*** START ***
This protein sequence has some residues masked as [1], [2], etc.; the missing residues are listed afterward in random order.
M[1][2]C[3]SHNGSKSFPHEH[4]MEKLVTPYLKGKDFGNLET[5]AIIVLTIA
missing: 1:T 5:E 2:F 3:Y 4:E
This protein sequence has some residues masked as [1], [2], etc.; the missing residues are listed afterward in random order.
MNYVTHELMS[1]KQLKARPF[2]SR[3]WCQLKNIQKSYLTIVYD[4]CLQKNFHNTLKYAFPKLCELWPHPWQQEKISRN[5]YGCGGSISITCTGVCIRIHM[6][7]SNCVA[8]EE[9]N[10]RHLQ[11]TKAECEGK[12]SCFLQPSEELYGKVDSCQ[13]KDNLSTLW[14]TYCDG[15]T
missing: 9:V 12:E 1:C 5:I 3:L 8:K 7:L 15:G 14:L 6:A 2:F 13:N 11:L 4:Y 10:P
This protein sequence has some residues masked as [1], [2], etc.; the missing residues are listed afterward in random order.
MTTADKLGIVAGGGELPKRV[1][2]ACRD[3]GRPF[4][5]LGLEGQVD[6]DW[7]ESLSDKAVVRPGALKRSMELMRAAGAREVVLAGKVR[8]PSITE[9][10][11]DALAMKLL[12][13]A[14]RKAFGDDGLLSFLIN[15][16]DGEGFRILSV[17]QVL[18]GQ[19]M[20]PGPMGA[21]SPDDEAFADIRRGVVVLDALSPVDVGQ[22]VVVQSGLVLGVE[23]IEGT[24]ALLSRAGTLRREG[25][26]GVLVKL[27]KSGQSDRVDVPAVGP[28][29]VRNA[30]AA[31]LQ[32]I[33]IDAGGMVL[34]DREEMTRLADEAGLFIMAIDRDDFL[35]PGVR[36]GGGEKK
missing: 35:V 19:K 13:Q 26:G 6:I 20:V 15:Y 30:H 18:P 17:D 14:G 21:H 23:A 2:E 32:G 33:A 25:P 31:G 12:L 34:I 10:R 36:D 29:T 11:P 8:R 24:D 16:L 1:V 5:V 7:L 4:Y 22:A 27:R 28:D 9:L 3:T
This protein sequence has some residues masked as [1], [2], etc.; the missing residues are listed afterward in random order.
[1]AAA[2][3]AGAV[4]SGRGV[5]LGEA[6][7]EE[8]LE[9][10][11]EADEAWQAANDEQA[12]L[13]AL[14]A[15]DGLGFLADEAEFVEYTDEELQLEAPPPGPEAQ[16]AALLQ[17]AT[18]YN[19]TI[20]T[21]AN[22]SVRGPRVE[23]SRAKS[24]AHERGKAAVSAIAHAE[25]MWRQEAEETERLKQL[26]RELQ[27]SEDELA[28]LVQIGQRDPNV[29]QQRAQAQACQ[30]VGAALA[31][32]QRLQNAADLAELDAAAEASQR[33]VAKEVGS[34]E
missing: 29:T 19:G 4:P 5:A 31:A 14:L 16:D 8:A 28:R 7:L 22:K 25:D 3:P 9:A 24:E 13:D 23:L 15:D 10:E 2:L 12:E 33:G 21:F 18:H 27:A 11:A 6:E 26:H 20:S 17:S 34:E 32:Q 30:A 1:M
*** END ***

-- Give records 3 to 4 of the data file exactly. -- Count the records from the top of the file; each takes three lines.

This protein sequence has some residues masked as [1], [2], etc.; the missing residues are listed afterward in random order.
MTTADKLGIVAGGGELPKRV[1][2]ACRD[3]GRPF[4][5]LGLEGQVD[6]DW[7]ESLSDKAVVRPGALKRSMELMRAAGAREVVLAGKVR[8]PSITE[9][10][11]DALAMKLL[12][13]A[14]RKAFGDDGLLSFLIN[15][16]DGEGFRILSV[17]QVL[18]GQ[19]M[20]PGPMGA[21]SPDDEAFADIRRGVVVLDALSPVDVGQ[22]VVVQSGLVLGVE[23]IEGT[24]ALLSRAGTLRREG[25][26]GVLVKL[27]KSGQSDRVDVPAVGP[28][29]VRNA[30]AA[31]LQ[32]I[33]IDAGGMVL[34]DREEMTRLADEAGLFIMAIDRDDFL[35]PGVR[36]GGGEKK
missing: 35:V 19:K 13:Q 26:G 6:I 20:V 15:Y 30:H 18:P 17:D 14:G 21:H 23:A 2:E 32:G 33:A 25:P 31:G 12:L 34:I 10:R 36:D 29:T 11:P 8:R 24:D 16:L 1:V 5:V 7:L 4:Y 22:A 27:R 28:D 9:L 3:T
This protein sequence has some residues masked as [1], [2], etc.; the missing residues are listed afterward in random order.
[1]AAA[2][3]AGAV[4]SGRGV[5]LGEA[6][7]EE[8]LE[9][10][11]EADEAWQAANDEQA[12]L[13]AL[14]A[15]DGLGFLADEAEFVEYTDEELQLEAPPPGPEAQ[16]AALLQ[17]AT[18]YN[19]TI[20]T[21]AN[22]SVRGPRVE[23]SRAKS[24]AHERGKAAVSAIAHAE[25]MWRQEAEETERLKQL[26]RELQ[27]SEDELA[28]LVQIGQRDPNV[29]QQRAQAQACQ[30]VGAALA[31][32]QRLQNAADLAELDAAAEASQR[33]VAKEVGS[34]E
missing: 29:T 19:G 4:P 5:A 31:A 14:L 16:D 8:A 28:R 7:L 22:K 25:D 3:P 9:A 24:E 13:D 23:L 15:D 10:E 2:L 12:E 33:G 21:F 18:H 27:A 11:A 6:E 26:H 20:S 17:S 34:E 32:Q 30:A 1:M